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ELKTON — A decade ago or so, Terry and Cindy Hamilton had barely heard of cover crops.
They certainly weren't using them on their 1,200-acre corn and soybean farm about 2 miles south of Elkton. Terry said he did not know anything about cover crops, but had fielded a request from farmers near Harmony to seed cover crops from the air through Midwest Ag-Air, LLC, a company that performs agricultural services via plane. Within a few short years, the Hamiltons had dozens of requests from farmers around the region asking them to seed cover crops using the same planes they use to spread fertilizers and do spraying. ALSO READ: Judge sends Daley Farm request back to Board of Adjustment "We'd never heard of it, not as an applicator," Terry Hamilton said. "It was just sort of an odd thing, but we did it. We have rice seeding experience in the South and out in California, so we did it like we do rice seeding."
That initial run of cover crop jobs led Terry to wonder about the best way to apply the seeds via the air, considering different wind conditions, the amount of seed per acre, the types of seed and more. After all, when a few customers called saying they were unhappy with the job he'd done, he needed to figure it out for himself. That led to years of experimentation on his own crops, Terry said. And, wanting to share his findings, he worked with the University of Minnesota and Farm Service Agency to better understand how cover crops worked. For those years of work, the Mower County Soil and Water Conservation District honored the Hamiltons as the agency's Conservationists of the Year for 2020. "I don't feel there's an award that should be given out because I haven't figured anything out yet," Terry said. "I understand they appreciate I tried so hard for them (to study cover crops). It wasn't so much for them, it was for myself as well. I had to figure out what was wrong."
Two visitors check out the fields at Hamilton Farm south of Elkton during a Mower County Soil & Water Conservation District soil health field day in this May 26, 2017, photo. (Contributed photo/Mower County Soil & Water Conservation District)
Cover crops "isn't a new science at all. We knew this long, long ago," Terry said. American farmers in the 1930s and '40s didn't have the herbicides to manage grasses and weeds, he said. Back then, farmers planted their cover crops during their last pass of the cultivators, but typically the corn plants weren't high or thick enough so the cover crops grew too thick in the fields. Part of the solution today is to make sure the corn is tall enough. Another solution is to use a multi-species mix of cover crops, which helps meet seed-count standards many cover crop programs require and adds a variety of amino acids to the soil -- all part of building soil health. Cindy, who does most of the business side of the Hamiltons aviation business, said she has a list of questions for customers to determine what they are trying to achieve with their cover crops, because one farm's cover crop solution likely is different from the solution their neighbors need.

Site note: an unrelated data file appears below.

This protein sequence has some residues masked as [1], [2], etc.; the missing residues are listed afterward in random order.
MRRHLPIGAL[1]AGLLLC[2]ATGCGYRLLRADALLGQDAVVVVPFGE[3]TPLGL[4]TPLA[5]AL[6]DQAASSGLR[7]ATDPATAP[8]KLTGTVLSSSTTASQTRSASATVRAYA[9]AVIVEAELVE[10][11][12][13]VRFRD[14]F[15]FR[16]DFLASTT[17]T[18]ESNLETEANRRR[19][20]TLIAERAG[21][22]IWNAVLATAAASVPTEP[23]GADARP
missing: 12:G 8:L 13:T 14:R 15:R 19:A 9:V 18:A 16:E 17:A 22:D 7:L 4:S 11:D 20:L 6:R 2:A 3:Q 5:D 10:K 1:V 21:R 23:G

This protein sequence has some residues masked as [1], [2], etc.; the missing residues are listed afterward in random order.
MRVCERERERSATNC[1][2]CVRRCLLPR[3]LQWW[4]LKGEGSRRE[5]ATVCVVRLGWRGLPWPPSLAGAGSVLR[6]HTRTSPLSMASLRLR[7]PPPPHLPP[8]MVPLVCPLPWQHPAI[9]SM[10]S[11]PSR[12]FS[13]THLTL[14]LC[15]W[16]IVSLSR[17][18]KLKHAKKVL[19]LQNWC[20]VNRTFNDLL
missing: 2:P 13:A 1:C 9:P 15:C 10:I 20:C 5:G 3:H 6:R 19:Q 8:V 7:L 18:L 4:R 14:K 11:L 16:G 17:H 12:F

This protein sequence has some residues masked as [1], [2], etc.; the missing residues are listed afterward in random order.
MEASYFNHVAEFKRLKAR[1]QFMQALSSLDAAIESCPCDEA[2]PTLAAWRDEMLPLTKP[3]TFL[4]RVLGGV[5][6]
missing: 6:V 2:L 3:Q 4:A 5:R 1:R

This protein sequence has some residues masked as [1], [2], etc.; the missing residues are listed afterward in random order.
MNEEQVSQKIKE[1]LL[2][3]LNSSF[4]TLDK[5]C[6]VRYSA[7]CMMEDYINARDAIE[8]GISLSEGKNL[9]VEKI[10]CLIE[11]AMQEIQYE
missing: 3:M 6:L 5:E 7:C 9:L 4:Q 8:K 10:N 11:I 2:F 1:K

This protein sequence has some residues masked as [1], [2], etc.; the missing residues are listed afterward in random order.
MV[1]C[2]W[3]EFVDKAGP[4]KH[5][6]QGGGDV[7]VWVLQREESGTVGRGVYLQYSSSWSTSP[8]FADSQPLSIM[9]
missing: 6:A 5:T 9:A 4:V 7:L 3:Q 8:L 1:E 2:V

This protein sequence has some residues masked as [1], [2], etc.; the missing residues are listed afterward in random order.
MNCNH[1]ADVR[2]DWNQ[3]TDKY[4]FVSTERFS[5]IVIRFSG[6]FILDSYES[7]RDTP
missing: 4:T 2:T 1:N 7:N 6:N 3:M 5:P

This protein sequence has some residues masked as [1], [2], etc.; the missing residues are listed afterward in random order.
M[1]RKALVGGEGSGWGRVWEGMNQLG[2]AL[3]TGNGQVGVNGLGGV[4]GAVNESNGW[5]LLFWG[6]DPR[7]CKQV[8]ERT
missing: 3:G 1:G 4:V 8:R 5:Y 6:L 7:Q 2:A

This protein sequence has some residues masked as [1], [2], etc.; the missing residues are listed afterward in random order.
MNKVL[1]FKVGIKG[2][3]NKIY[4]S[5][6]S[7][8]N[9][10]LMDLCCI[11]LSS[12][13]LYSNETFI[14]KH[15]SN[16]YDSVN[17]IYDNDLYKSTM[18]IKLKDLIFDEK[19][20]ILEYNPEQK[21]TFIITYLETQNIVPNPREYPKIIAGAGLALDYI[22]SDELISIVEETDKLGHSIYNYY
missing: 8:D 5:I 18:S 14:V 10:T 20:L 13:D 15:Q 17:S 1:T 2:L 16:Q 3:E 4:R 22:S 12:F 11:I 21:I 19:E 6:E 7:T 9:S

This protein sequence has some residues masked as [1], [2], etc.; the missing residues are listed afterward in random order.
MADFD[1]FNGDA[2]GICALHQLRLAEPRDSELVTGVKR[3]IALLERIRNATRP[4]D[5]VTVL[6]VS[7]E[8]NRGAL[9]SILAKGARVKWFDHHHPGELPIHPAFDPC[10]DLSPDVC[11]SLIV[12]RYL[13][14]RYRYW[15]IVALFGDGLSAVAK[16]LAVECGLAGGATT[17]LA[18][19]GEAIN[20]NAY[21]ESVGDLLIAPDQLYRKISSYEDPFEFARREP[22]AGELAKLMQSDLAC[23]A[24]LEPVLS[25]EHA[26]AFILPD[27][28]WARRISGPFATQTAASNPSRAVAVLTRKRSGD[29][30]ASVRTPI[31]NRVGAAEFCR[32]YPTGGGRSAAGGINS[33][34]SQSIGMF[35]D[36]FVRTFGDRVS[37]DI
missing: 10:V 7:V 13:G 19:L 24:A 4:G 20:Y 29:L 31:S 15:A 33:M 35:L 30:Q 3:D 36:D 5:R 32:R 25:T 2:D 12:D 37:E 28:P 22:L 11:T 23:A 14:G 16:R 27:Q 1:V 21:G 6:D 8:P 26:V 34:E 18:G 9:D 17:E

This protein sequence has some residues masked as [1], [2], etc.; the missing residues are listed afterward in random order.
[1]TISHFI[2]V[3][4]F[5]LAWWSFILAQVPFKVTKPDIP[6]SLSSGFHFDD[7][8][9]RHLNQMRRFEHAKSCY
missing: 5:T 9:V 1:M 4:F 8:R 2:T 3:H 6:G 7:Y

Cover crops grow between rows of soybeans at Hamilton Farm south of Elkton in this Oct. 19, 2017, photo. (Contributed photo/Mower County Soil & Water Conservation District)
"What one person's goal might be to prevent soil erosion isn't necessarily this other guy's goal because he wants to graze his cattle in there after the spring," Cindy said. "He wants something tall and lush with feed value." Steve Lawler, Mower County SWCD soil scientist, said, "They truly care about the land and work very hard to become as educated as possible about soil health and the practices that support it." Lawler has worked extensively with the Hamilton family, who have allowed him and other soil scientists to set up research plots on their Marshall Township farm as part of a larger soil-health study by Mower SWCD and the University of Minnesota. Terry said the first step farmers need to take is to stop "moving iron through the dirt," which means going no-till or strip-till on their fields. Each time you run a cultivator across the land, the dirt underneath is getting hard-packed, which cuts off the root and worm channels that help with infiltration in the field. That means less runoff and healthier soil. "This ground holds so much water, you can't dry it out (unless you overwork the dirt)," he said. All the testing on his own land has been a boon to his own soil's health, Terry said. The increased organic matter means if there's a dry period in a summer, his crops aren't wilting, and he's not losing yield at harvest. "The texture of the soil has changed," he said, adding that if he digs up a spot in this field, the dark dirt has the consistency of "cottage cheese." Convincing farmers to change their ways, he said, and adopt cover crop practices means showing them how cover crops, which come with a bigger investment on the front end, bring a better bottom line at the end of the year. But if you can convince them to stop tilling, then the money they save by not running their tractors more often can be spent seeding cover crops. "You don't have the fuel, the manpower, the wear-and-tear on the machinery," he said. "You save $50 an acre, and if you spend $20-$25 and still get the same yield, you've come out ahead." The Hamiltons said while they believe cover crops can help farmers achieve better soil and better yields, they are happy to continue doing experiments in their fields to keep supplying data that does the talking for them. "What we want to do is what's right for Minnesota," Terry said. "I made a believer out of myself, and I'm skeptical."
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